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GriefThe Biography of a Holocaust Photograph$
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David Shneer

Print publication date: 2020

Print ISBN-13: 9780190923815

Published to Oxford Scholarship Online: April 2020

DOI: 10.1093/oso/9780190923815.001.0001

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PRINTED FROM OXFORD SCHOLARSHIP ONLINE (oxford.universitypressscholarship.com). (c) Copyright Oxford University Press, 2021. All Rights Reserved. An individual user may print out a PDF of a single chapter of a monograph in OSO for personal use. date: 16 September 2021

The Aftermath of GRIEF

The Aftermath of GRIEF

Chapter:
(p.61) 3 The Aftermath of GRIEF
Source:
Grief
Author(s):

David Shneer

Publisher:
Oxford University Press
DOI:10.1093/oso/9780190923815.003.0004

This chapter is engaged with photography’s fundamental challenge: it is both documentary evidence, in which the camera is a tool of a technician, and a work of art, in which the click of the shutter is but one step on the road to creating an art photograph. It opens with Baltermants’s soaring career with Izvestiia until June 1942, when he was fired for mislabeling a photograph of a blown-up tank and was sent to a penal battalion that fought at Stalingrad. The experience nearly cost him his life. After the victory by the Allies, photographs were used as evidence in war crimes trials, including Baltermants’s. At the end of the war, he returned to photographic preeminence. After Stalin’s death, he became a leading documenter of global Soviet power under Nikita Khrushchev. He took pictures in Vietnam, India, and China, and his work appeared in domestic and international art exhibitions.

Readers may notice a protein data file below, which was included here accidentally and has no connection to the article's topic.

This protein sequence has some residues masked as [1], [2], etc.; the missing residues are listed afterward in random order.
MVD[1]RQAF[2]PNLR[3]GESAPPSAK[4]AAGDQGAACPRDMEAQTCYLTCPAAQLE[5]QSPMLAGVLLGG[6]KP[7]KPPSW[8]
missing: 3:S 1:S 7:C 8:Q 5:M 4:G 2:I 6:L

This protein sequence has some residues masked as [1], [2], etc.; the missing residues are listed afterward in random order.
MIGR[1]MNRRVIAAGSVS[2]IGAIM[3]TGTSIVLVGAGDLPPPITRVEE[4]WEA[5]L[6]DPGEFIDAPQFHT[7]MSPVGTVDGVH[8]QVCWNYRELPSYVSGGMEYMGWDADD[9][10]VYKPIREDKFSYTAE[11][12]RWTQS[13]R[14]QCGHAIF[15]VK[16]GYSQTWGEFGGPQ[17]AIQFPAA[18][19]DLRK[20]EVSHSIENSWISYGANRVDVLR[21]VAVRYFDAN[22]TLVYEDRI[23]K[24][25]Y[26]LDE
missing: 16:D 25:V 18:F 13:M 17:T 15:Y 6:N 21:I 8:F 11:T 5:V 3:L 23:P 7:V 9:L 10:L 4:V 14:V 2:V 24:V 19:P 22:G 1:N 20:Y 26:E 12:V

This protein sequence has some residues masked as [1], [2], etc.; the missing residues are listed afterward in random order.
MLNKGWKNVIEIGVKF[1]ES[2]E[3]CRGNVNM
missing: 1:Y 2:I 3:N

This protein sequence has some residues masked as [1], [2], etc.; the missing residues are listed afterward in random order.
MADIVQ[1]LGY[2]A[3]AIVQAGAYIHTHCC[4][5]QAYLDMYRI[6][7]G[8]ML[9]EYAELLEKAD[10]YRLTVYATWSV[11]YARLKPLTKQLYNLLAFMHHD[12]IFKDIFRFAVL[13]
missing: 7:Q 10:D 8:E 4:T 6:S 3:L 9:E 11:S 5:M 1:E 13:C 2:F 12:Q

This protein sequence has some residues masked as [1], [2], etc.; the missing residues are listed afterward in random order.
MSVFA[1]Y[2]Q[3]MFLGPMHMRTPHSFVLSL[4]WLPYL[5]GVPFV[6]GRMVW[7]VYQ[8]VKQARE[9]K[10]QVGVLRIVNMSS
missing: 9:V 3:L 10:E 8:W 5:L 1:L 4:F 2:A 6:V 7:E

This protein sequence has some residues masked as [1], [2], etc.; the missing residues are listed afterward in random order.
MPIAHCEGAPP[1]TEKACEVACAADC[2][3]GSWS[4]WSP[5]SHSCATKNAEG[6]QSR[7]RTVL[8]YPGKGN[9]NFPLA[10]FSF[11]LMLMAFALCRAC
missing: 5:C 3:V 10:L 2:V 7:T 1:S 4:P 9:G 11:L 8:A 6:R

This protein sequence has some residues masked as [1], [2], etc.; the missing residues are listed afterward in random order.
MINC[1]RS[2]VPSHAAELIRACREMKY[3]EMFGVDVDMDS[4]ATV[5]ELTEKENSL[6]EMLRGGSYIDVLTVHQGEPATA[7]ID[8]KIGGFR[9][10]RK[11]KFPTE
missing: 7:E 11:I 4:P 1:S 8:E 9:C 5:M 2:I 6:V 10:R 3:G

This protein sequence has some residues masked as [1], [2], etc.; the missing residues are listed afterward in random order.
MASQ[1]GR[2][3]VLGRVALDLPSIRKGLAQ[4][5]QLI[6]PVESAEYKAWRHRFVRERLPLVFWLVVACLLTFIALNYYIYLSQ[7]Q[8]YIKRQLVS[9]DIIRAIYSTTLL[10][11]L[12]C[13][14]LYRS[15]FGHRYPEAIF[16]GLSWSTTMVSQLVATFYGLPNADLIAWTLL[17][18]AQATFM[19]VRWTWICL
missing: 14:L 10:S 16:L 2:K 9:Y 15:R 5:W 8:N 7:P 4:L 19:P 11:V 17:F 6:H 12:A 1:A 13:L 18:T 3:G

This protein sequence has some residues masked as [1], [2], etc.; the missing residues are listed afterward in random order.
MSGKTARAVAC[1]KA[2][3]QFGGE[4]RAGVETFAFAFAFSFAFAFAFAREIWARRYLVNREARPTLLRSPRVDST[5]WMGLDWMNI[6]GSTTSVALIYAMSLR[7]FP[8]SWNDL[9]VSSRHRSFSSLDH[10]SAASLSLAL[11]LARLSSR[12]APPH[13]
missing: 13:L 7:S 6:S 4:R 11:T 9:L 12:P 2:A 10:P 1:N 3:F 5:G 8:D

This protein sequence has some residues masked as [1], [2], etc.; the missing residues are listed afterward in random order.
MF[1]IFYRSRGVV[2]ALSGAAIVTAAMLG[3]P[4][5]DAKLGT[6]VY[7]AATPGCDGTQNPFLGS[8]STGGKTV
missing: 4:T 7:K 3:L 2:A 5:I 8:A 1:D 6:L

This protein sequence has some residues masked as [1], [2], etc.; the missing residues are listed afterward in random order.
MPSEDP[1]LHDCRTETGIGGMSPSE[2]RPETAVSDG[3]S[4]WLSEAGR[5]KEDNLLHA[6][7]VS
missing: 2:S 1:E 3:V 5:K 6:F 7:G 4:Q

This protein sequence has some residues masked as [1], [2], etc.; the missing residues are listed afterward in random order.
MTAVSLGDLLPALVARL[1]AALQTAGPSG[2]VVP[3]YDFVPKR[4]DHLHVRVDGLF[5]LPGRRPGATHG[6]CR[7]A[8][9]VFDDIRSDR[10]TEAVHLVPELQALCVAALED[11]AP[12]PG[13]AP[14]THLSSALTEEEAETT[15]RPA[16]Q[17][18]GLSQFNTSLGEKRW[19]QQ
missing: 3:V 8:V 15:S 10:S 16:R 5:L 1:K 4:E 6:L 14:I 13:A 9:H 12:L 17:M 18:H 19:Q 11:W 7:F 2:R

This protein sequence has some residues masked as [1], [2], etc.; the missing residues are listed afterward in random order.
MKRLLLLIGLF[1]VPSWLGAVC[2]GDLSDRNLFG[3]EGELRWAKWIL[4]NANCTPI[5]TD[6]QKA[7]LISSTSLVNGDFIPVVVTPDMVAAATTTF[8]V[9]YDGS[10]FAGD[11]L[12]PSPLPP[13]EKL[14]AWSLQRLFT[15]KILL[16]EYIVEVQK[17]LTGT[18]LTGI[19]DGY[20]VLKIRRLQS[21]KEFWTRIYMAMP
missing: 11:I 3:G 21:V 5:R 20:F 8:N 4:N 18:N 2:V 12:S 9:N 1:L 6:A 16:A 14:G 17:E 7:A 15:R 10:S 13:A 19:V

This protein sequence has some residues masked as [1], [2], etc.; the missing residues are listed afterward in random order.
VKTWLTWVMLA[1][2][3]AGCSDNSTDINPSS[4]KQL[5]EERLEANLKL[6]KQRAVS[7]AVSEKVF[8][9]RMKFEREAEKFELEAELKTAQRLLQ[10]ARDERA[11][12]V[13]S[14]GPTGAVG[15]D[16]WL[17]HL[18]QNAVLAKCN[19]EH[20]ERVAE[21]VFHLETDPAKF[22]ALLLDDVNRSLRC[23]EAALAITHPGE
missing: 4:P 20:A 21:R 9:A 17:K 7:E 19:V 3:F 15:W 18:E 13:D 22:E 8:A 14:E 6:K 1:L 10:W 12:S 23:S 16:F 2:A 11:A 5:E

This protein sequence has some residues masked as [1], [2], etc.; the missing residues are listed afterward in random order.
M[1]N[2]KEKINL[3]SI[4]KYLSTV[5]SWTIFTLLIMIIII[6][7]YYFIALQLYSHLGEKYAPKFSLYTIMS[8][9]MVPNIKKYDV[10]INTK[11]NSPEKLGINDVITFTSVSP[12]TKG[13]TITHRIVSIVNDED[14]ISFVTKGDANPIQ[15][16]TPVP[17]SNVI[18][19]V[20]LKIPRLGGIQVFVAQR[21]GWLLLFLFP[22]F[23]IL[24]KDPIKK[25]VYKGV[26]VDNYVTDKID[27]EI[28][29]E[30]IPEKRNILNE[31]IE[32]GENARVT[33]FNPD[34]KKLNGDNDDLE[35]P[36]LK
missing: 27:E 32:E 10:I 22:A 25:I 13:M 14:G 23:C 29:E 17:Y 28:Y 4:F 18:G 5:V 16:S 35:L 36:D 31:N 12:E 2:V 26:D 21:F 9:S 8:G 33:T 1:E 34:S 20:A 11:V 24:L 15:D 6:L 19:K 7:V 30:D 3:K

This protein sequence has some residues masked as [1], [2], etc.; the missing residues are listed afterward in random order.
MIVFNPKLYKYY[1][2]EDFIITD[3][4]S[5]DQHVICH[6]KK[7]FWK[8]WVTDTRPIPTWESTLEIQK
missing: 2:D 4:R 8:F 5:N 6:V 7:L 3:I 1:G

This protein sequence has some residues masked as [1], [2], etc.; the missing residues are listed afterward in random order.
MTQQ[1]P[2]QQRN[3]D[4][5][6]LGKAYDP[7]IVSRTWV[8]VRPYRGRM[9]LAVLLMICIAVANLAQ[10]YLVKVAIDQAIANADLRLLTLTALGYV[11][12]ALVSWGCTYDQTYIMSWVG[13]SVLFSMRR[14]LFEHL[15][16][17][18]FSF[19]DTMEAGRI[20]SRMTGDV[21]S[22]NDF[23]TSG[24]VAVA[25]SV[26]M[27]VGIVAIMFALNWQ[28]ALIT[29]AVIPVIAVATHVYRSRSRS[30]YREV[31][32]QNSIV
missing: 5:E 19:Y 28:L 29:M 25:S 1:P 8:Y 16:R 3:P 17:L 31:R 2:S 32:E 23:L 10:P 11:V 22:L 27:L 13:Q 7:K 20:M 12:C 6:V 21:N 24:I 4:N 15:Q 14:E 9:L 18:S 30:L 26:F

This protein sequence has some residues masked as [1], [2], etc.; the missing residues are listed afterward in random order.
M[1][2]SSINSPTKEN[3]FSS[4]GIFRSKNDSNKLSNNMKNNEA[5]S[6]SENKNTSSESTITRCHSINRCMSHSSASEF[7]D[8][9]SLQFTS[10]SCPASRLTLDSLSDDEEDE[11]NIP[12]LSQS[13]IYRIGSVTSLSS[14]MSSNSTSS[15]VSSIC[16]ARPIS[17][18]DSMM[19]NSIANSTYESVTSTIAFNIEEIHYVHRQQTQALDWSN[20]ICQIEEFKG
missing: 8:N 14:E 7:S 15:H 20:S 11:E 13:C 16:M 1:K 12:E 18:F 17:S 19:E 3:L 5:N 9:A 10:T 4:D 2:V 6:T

Keywords:   Stalingrad, war crimes trials, evidence, cultural diplomacy, exhibitions, art photography

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